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Lava Terraces on the Moon

Published by Matt on Mon Nov 8, 2010 12:48 pm via: NASA
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Bowditch (25.0°S, 103.1°E) is an irregularly-shaped depression NW of Lacus Solitudinis. Inside Bowditch is a “ring” that resembles a dirty bathtub. Much like water in a bathtub, this ring is a marker of the highest level of liquid lava within Bowditch.

 NAC view of a part of the lava terrace within the Bowditch feature. The wall of Bowditch is on the right and the terrace is located between the two dashed white lines. LROC NAC image M101478053R, image width is 2400 m, incidence angle is 86 degrees. Credit: NASA/GSFC/Arizona State University

NAC view of a part of the lava terrace within the Bowditch feature. The wall of Bowditch is on the right and the terrace is located between the two dashed white lines. LROC NAC image M101478053R, image width is 2400 m, incidence angle is 86 degrees. Credit: NASA/GSFC/Arizona State University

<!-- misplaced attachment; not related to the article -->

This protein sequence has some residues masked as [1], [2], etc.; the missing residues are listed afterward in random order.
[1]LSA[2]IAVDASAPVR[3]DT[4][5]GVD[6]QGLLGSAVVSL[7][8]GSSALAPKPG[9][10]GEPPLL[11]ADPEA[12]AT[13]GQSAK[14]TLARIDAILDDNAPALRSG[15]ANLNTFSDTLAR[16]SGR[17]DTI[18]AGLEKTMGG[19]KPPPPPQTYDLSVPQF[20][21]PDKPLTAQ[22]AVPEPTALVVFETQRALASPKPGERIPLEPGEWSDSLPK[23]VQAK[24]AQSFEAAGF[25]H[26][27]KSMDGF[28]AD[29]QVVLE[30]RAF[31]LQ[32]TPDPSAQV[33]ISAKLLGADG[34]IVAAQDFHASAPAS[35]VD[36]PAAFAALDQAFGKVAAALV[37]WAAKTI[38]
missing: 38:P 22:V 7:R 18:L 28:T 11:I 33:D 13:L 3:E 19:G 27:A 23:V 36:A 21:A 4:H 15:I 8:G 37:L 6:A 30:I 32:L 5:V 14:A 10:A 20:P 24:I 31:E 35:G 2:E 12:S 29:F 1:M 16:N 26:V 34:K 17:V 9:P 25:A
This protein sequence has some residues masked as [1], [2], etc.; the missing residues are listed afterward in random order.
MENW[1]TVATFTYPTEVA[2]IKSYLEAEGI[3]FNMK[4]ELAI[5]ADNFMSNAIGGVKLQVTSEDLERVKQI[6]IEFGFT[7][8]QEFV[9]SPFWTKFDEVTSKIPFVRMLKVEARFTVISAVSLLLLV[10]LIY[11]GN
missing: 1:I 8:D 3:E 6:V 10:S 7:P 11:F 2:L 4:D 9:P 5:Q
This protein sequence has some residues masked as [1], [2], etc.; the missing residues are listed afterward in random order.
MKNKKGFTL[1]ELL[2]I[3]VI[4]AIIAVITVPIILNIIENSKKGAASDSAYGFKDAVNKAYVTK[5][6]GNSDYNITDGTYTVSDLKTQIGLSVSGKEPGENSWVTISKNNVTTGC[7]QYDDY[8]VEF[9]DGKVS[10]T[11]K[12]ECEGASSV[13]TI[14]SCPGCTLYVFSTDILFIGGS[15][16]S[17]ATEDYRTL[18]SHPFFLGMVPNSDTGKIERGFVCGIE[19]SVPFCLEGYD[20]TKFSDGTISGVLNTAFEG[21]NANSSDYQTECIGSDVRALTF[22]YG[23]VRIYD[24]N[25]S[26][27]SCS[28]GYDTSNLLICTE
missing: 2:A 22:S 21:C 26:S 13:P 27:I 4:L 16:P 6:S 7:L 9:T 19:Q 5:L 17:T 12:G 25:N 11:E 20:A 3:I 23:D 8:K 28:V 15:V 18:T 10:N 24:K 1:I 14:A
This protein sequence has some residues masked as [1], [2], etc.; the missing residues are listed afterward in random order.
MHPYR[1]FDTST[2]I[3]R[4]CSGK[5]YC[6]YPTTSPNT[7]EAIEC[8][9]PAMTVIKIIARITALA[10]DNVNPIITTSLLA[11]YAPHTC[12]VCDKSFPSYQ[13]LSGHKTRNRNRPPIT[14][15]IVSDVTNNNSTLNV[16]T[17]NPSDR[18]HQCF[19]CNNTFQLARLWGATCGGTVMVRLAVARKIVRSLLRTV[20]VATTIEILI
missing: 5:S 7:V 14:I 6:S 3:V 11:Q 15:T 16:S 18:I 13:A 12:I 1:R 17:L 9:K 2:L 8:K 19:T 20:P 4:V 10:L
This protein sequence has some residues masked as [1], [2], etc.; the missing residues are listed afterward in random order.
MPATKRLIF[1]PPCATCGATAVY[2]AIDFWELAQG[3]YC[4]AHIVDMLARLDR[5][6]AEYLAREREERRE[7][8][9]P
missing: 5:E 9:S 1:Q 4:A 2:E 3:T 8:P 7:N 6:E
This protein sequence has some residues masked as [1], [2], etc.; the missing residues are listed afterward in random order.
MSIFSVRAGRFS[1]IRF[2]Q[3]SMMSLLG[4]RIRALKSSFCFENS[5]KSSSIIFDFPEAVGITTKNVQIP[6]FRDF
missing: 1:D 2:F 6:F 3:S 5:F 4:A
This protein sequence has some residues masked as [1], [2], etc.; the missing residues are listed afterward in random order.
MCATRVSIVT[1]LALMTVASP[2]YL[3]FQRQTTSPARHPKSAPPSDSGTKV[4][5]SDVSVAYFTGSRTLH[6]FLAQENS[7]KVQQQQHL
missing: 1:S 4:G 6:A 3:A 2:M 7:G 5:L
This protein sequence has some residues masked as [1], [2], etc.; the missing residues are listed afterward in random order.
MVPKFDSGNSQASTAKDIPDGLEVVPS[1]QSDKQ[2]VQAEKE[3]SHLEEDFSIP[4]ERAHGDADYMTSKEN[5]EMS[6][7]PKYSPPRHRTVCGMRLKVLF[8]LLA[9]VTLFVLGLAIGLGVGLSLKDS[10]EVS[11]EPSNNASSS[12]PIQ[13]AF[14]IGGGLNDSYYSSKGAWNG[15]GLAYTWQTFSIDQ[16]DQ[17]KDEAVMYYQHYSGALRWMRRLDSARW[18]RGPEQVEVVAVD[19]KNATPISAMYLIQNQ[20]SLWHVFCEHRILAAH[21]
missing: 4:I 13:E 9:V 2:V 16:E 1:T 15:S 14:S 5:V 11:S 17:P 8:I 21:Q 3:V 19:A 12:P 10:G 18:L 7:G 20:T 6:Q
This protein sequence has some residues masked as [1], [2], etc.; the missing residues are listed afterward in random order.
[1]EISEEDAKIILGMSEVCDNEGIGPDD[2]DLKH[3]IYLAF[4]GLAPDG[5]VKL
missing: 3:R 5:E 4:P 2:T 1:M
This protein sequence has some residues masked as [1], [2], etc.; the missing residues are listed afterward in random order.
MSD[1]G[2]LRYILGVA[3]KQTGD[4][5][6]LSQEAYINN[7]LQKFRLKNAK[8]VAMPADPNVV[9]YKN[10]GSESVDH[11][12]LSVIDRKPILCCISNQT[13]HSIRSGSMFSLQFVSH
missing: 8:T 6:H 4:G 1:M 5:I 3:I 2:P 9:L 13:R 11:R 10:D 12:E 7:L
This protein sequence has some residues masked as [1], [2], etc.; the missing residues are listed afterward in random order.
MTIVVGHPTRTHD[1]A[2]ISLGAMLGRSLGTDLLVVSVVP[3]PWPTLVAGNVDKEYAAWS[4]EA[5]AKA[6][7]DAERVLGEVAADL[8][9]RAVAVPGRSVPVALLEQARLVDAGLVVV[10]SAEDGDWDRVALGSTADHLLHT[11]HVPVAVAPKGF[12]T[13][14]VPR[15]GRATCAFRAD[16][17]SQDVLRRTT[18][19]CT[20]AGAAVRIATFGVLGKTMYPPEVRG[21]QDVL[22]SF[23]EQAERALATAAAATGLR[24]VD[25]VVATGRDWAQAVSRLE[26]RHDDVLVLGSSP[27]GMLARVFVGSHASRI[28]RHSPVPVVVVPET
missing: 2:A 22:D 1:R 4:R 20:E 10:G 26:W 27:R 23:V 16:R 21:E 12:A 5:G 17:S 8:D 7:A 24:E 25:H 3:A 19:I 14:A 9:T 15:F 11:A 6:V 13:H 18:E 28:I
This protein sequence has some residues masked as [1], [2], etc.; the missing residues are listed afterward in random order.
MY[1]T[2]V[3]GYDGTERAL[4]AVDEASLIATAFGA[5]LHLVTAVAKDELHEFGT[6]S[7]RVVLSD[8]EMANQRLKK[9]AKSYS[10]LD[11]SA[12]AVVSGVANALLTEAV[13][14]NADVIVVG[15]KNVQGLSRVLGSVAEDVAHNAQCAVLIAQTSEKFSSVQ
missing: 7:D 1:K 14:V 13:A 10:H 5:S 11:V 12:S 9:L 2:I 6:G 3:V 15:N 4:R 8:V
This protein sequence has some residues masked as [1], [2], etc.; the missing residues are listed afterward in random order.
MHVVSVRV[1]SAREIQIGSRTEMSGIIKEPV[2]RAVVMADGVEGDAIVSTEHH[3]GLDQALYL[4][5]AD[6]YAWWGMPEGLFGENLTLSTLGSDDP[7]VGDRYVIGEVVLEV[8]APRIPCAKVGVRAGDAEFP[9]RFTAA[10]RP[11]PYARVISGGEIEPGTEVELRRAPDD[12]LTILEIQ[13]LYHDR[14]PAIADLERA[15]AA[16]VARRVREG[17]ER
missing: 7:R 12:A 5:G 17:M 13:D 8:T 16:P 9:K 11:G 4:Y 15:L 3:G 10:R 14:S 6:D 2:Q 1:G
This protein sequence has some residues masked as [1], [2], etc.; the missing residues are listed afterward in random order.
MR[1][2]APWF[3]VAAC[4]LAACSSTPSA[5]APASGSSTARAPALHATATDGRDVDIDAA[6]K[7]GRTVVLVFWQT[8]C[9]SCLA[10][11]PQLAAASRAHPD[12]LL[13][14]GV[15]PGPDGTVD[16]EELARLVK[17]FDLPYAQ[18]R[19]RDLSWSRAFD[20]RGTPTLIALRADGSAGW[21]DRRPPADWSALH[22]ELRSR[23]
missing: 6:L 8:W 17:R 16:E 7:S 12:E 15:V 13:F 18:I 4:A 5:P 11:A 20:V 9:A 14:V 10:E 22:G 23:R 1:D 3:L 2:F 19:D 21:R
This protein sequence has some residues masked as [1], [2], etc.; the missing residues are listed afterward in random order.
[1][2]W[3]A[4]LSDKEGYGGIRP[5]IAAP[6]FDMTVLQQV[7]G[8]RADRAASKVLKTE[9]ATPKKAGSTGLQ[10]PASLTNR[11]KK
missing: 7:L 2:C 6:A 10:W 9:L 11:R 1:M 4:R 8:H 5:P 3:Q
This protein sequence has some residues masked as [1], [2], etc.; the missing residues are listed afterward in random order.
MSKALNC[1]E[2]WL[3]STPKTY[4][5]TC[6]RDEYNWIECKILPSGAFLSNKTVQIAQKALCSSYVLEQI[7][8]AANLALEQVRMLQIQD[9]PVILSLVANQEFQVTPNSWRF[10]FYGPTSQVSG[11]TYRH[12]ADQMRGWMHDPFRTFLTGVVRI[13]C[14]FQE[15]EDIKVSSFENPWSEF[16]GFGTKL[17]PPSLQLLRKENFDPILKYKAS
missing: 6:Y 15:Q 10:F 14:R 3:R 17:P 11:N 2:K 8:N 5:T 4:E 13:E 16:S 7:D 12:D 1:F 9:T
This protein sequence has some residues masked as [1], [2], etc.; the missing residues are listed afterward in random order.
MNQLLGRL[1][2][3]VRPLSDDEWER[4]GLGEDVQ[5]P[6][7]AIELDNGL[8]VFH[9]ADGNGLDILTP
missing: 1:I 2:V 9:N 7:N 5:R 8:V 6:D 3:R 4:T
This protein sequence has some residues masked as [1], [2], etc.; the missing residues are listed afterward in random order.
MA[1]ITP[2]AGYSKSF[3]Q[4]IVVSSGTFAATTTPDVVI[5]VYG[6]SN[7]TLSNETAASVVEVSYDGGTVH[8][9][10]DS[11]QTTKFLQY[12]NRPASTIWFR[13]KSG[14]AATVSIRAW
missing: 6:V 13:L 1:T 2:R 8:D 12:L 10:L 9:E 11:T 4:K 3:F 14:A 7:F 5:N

The Bowditch depression filled with lava like many craters on the Moon, and as the lava cooled and solidified, it subsided into the center of the depression. The ring is the remnant from this activity. NAC images give us further evidence of lava cooling, contraction, and subsidence in the mare. We do not know if drainage or contraction during cooling causes lava terraces like Bowditch, but these new images should provide us with more clues.

In this 100 meter pixel LROC WAC mosaic Bowditch is the irregularly-shaped mare-filled depression. The lava terraces are clearly visible all the way around the rim of Bowditch. The white box marks the area in the featured NAC image above. Credit: NASA/GSFC/Arizona State University

In this 100 meter pixel LROC WAC mosaic Bowditch is the irregularly-shaped mare-filled depression. The lava terraces are clearly visible all the way around the rim of Bowditch. The white box marks the area in the featured NAC image above. Credit: NASA/GSFC/Arizona State University

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